An anonymous telephone survey was conducted from January to May 2017 in an age-stratified sample of adults with VI who were members of the Norwegian Association of the Blind and Partially Sighted. Participants were asked questions about social isolation, perceived social support, and past experiences with bullying and abuse. Depressive symptoms were measured by the nine-item Patient Health Questionnaire (PHQ-9). We calculated unadjusted and full-adjusted exponentiated beta-values (Exp(β)) and corresponding 95% confidence intervals (CIs) using generalized linear models.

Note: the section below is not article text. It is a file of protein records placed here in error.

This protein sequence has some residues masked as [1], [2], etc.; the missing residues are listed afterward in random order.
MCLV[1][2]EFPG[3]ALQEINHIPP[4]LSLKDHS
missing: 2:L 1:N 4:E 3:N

Overall, 736 (61%) adults participated in the study. The mean depression scores were 5.24 (SD: 5.3, range: 0–27), 4.61 for men and 5.77 for women. Results from the full-adjusted model showed higher levels of depressive symptoms among participants who reported social isolation (Exp(β): 1.89, 95% CI: 1.63–2.20), lower levels of perceived social support (Exp(β): 1.55, 95% CI: 1.31–1.83), and past experiences of abuse (Exp(β): 1.41, 95% CI: 1.17–1.70). The strength of the associations between past exposure to bullying or abuse and depressive symptoms was similar for those with low and high levels of support.
Social isolation, perceived support and experiences of adverse events appear to be independently associated with depressive symptoms. Thus, social integration may be appropriate for the promotion of mental health among people with VI.